What is National Refugee Shabbat?
National Refugee Shabbat (October 19 – 20) is a moment for congregations, organizations and individuals around the country to create a Shabbat, or other meaningful experience, dedicated to refugees. JFS is coordinating with HIAS on this effort and also working to support the efforts of individuals and groups in the Puget Sound region. Learn more…
Why is JFS doing a Coat Drive?
JFS is asking individuals and groups to donate new, waterproof or water-resistant, winter coats for resettled refugees and others we serve. People on extremely limited incomes, like resettled refugees, usually don’t have the kind of money it takes to purchase a coat that keeps out the rain while waiting for the bus to work or blocks the wind while walking home from the grocery. And, quality warm coats are often not available at the low-cost and second-hand stores where JFS clients shop. Learn more…
How many refugees has JFS resettled this year?
As of August 31, JFS had resettled 196 people, with the majority from Ukraine (118) and Afghanistan (51). JFS had received only 60 percent of the 325 people we were contracted to resettle (October 1, 2017 – September 30, 2018).
Reduced resettlement at JFS is consistent with the national slowdown in arrivals. The Presidential Determination sets the maximum number of refugees to be admitted into the country every fiscal year. The Federal FY2018 limit is set at 45,000 refugees. However, the U.S. will accept less than half that number of refugees by September 30, the end of the federal fiscal year.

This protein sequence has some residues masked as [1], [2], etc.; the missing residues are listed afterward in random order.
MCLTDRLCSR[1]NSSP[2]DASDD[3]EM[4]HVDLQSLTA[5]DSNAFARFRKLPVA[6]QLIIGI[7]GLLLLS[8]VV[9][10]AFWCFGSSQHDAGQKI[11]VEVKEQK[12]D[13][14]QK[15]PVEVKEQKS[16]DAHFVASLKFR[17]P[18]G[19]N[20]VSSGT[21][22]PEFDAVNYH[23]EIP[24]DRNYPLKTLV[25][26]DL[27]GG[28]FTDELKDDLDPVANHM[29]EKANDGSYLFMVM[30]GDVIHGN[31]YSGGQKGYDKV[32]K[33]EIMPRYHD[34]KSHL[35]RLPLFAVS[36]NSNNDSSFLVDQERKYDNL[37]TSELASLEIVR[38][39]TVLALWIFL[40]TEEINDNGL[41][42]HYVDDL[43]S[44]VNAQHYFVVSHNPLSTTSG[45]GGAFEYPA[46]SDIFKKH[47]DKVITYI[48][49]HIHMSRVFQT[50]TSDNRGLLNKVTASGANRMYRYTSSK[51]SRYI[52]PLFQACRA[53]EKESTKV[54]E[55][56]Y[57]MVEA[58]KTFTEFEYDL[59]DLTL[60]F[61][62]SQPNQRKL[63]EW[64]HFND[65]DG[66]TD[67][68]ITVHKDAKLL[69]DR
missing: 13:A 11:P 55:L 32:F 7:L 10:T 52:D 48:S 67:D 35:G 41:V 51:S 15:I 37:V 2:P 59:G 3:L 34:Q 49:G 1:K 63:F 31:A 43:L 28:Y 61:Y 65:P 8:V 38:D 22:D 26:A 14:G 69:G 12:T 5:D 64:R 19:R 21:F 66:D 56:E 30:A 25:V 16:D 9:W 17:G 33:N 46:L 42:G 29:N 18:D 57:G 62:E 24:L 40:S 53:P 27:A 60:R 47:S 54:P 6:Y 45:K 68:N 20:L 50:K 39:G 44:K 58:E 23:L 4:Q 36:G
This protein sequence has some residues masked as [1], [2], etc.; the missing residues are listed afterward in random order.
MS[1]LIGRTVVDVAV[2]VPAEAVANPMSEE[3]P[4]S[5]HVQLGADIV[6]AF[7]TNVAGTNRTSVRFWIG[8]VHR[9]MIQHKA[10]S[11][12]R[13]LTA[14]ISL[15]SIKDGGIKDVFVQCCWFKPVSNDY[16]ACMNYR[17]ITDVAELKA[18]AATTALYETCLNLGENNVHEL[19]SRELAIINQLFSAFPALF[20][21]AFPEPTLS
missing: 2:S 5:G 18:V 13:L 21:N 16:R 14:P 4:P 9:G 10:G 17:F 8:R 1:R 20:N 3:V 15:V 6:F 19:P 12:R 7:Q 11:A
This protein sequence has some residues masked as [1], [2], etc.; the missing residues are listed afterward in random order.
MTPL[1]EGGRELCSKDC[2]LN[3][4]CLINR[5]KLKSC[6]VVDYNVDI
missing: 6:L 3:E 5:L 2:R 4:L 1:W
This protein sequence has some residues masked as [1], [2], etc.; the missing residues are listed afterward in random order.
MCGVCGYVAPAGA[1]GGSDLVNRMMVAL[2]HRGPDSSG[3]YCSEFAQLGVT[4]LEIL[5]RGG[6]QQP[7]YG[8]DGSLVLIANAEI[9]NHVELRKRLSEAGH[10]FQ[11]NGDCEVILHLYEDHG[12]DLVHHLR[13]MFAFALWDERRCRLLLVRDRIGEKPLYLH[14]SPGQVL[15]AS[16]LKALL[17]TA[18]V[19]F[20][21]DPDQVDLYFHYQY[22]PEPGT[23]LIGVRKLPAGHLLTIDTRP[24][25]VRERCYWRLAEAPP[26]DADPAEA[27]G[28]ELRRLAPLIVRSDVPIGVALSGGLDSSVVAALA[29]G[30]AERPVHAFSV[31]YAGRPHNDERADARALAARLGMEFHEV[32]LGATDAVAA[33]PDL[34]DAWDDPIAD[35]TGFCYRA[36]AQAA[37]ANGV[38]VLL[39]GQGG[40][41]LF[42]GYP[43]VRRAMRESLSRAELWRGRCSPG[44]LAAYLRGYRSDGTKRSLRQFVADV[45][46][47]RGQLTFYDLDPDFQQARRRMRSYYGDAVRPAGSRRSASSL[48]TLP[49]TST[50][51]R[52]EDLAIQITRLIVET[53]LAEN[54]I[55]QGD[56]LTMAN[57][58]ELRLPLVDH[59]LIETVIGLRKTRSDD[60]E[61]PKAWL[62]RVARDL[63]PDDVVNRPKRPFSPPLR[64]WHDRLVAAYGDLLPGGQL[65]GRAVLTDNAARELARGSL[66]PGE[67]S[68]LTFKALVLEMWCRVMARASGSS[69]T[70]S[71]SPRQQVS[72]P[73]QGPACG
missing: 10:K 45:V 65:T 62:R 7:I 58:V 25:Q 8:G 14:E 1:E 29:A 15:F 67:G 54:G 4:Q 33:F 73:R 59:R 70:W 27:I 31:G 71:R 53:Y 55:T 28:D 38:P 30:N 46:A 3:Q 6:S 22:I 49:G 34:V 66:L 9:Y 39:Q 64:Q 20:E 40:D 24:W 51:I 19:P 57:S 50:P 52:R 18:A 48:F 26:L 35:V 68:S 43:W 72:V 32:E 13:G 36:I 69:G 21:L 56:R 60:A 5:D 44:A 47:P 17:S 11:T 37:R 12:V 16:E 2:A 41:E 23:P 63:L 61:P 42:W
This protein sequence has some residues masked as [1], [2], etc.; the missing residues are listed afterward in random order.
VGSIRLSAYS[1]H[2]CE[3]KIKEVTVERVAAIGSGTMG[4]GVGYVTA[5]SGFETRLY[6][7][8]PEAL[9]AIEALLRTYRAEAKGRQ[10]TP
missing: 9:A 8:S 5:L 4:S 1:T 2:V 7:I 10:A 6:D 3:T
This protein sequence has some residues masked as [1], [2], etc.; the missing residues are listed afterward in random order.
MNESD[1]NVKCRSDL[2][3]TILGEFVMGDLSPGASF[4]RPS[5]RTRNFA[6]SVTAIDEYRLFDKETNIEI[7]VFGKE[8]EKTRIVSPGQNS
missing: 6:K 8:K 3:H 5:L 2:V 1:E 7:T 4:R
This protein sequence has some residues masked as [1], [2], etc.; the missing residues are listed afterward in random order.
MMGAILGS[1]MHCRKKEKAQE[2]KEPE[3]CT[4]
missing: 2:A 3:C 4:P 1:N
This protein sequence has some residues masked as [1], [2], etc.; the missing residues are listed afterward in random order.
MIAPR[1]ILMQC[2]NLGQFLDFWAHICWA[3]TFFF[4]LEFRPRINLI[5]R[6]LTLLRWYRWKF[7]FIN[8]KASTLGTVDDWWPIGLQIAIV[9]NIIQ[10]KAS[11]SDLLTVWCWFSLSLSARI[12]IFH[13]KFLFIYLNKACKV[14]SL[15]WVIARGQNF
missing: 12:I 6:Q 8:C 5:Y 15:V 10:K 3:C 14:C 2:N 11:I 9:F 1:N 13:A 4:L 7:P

What does the resettlement picture look like for the coming year?
On September 17, the Presidential Determination set the maximum number of refugees to be admitted to the U.S. at 30,000 for Federal FY2019 (October 1, 2018 – September 30, 2019). This is the lowest number since bi-partisan legislation established the refugee resettlement program in 1980. The average Presidential Determination through the history of the program is 96,229.
Does JFS provide services beyond resettlement?
Yes. When a refugee arrives, JFS has a federal resettlement contract, managed through HIAS, that stipulates specific services during the 90-day period following arrival. In addition to those arrival services, JFS provides a variety of services through the five years it takes for someone to be eligible for citizenship. JFS services focus on economic, social and civic integration for refugees, immigrants and asylees.
Are there resources to learn more?
- New York Times reporting on the Presidential Determination.
- JFS CEO Will Berkovitz talks to KUOW about the historically low Presidential Determination.
- HIAS President and CEO Mark Hetfield discusses the Presidential Determination on “All Things Considered.”
- A special report from Reuters about the transformation of the U.S. refugee program.
- “This American Life” explores the current state of refugee resettlement and immigration.
- The latest update on Jewish Family Service v. Trump.
What can I do?
- Contact your U.S. representative and senators and encourage them to support a revised Presidential Determination of 75,000 refugees for Federal FY2019.
- Participate in National Refugee Shabbat with a local congregation or use these resources to organize your own National Refugee Shabbat event October 19 – 20.
- Donate new, waterproof or water-resistant coats to the JFS Coat Drive to show your support. Include a card or letter to let our newest neighbors know they are welcome.
- Write a brief family history that describes how your family came to the U.S. Share it across generations.